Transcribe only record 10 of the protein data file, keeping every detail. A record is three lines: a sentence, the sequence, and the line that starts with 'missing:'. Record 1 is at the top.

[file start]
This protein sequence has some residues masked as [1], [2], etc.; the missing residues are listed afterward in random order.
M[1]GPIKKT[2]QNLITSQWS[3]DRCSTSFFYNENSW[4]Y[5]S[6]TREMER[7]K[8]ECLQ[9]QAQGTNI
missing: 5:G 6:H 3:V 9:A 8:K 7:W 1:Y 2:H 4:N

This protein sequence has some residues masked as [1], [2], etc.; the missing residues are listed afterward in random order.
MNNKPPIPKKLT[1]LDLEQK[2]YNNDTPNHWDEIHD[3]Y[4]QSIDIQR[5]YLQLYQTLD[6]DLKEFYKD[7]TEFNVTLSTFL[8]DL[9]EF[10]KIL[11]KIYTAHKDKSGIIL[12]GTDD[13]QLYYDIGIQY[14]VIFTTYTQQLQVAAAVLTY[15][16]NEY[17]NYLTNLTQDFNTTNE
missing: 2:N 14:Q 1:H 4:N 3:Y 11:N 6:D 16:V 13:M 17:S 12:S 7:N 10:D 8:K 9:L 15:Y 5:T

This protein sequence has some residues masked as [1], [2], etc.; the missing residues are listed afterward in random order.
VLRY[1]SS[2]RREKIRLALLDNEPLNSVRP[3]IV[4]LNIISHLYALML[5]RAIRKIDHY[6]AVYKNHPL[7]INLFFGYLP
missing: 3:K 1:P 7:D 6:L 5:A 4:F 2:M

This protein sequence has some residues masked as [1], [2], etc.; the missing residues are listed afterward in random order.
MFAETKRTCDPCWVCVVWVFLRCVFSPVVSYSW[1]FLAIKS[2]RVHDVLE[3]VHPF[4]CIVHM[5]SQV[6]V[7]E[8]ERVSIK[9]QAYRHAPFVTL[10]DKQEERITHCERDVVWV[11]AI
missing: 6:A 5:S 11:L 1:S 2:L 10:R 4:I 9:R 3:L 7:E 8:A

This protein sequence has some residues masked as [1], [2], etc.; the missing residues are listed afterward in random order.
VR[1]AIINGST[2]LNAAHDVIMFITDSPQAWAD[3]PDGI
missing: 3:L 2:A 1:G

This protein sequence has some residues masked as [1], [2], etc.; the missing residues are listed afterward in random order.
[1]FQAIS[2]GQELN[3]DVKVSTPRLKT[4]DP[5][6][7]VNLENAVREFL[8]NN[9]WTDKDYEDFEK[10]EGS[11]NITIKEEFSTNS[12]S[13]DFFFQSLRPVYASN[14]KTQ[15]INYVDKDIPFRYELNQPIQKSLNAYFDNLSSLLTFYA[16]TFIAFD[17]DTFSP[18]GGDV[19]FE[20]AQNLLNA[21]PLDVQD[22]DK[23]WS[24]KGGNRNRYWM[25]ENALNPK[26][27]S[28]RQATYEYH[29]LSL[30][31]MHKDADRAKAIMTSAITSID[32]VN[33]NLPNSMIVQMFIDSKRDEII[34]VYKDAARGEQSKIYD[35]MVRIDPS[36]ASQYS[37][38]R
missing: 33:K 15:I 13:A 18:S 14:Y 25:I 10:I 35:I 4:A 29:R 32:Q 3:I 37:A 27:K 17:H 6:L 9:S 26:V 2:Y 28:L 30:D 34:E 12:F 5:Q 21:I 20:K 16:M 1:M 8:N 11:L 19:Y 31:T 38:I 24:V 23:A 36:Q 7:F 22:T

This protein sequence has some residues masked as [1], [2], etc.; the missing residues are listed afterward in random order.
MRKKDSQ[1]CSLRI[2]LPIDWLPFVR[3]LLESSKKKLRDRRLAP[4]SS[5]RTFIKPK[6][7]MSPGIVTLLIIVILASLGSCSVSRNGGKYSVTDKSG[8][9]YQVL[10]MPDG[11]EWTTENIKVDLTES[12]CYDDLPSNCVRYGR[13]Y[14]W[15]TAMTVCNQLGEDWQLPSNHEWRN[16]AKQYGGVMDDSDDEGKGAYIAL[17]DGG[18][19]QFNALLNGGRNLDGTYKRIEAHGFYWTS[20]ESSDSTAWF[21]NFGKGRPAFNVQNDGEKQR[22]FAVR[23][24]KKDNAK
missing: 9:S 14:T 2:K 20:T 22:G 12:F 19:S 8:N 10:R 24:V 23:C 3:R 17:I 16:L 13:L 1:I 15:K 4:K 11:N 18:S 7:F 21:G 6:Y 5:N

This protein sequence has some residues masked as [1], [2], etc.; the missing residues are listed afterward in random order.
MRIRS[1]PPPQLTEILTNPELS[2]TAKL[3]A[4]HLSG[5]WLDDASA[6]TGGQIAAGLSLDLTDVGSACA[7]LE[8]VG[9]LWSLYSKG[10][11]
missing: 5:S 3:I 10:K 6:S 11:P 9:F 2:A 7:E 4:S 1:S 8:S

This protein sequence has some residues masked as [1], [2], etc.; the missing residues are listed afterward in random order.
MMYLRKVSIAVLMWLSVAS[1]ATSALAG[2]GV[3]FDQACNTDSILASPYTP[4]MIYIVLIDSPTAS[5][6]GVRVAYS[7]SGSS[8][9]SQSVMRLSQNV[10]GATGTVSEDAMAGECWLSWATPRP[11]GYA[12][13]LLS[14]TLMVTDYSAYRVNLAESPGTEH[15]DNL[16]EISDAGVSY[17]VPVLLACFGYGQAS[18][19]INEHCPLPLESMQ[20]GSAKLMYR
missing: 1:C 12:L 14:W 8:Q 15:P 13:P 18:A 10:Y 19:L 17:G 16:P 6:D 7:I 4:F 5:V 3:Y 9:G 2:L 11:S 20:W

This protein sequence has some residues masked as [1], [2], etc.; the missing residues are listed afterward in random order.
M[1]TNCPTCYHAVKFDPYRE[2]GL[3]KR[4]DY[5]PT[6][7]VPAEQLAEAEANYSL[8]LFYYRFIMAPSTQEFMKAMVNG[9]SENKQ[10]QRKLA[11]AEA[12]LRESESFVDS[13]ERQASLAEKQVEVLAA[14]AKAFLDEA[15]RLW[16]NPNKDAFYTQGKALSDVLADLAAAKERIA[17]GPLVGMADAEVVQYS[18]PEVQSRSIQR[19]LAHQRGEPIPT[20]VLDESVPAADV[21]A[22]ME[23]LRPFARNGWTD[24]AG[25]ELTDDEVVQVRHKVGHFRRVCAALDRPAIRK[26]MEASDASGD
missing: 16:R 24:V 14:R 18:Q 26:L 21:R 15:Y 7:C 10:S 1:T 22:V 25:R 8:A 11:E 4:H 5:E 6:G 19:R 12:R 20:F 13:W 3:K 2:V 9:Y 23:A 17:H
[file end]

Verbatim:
This protein sequence has some residues masked as [1], [2], etc.; the missing residues are listed afterward in random order.
M[1]TNCPTCYHAVKFDPYRE[2]GL[3]KR[4]DY[5]PT[6][7]VPAEQLAEAEANYSL[8]LFYYRFIMAPSTQEFMKAMVNG[9]SENKQ[10]QRKLA[11]AEA[12]LRESESFVDS[13]ERQASLAEKQVEVLAA[14]AKAFLDEA[15]RLW[16]NPNKDAFYTQGKALSDVLADLAAAKERIA[17]GPLVGMADAEVVQYS[18]PEVQSRSIQR[19]LAHQRGEPIPT[20]VLDESVPAADV[21]A[22]ME[23]LRPFARNGWTD[24]AG[25]ELTDDEVVQVRHKVGHFRRVCAALDRPAIRK[26]MEASDASGD
missing: 16:R 24:V 14:R 18:Q 26:L 21:R 15:Y 7:C 10:S 1:T 22:V 25:R 8:A 11:E 4:H 5:E 6:G 19:R 12:R 20:F 13:W 3:K 2:V 9:Y 23:A 17:H